Please welcome Canada to the club …

Ratings agency Moody’s believes a severe economic shock should see Canadian house prices plunge as much as 44 per cent. The assessment has Canada joining the ranks of Australia, Spain and the United Kingdom in the club of high flyers where a run-a-way housing market has seen housing market fundamentals shift from sustainable to “overheated”.

“As with Australia, Spain and the U.K., we expect house prices in Canada to suffer the most due to the misalignment of current house prices with historic fundamentals,” Moody’s said.

According to Moody’s, house prices in Canada has “far outstripped” growth in incomes, leaving the country exposed to significant shocks.

After a brief period of cooling, house prices in Australia could be about to make a short term resurgence. Unusually low interest rates (easy money) was one of the contributing factors to house asset bubbles around the world, and it would appear the Reserve Bank’s three per cent cash rate setting combined with the unrelenting property spruiker has the green shoots sprouting once more.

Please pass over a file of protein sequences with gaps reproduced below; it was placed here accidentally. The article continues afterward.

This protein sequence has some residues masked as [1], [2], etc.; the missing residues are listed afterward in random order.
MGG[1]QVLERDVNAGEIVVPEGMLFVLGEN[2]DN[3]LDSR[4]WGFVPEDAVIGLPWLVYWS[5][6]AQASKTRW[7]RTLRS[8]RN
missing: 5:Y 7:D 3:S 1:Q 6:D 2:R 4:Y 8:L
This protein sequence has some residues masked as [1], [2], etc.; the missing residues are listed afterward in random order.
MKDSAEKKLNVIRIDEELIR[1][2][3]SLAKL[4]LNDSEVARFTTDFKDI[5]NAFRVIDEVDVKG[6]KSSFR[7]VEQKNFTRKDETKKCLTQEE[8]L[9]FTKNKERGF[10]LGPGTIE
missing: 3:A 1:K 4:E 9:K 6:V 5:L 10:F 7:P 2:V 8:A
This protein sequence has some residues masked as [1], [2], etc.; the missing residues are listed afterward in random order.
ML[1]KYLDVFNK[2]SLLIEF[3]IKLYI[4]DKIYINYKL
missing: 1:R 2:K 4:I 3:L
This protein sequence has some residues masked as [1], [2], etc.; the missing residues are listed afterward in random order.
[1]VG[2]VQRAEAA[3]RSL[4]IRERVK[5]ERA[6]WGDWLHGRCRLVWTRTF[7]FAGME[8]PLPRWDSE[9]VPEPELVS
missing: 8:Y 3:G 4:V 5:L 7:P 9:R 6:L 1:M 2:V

But with asset prices and household debt still sitting at close to records high, our market, like Canada’s could be just an economic shock away from tipping. Just in case, the RBA has quietly increased the Committed Liquidity Facility to $380 billion…

Stock markets hitting all-time highs in recent weeks have triggered renewed talks of GFC 2, a more severe and damaging version of GFC 1. After much of the world spent more than they earned for a good portion of last decade the only ‘solution’ governments have found so far is to go on bigger spending sprees to help stave of recession. Leaders may literally avoid recession and in making these bubbles bigger, plunge countries into depression.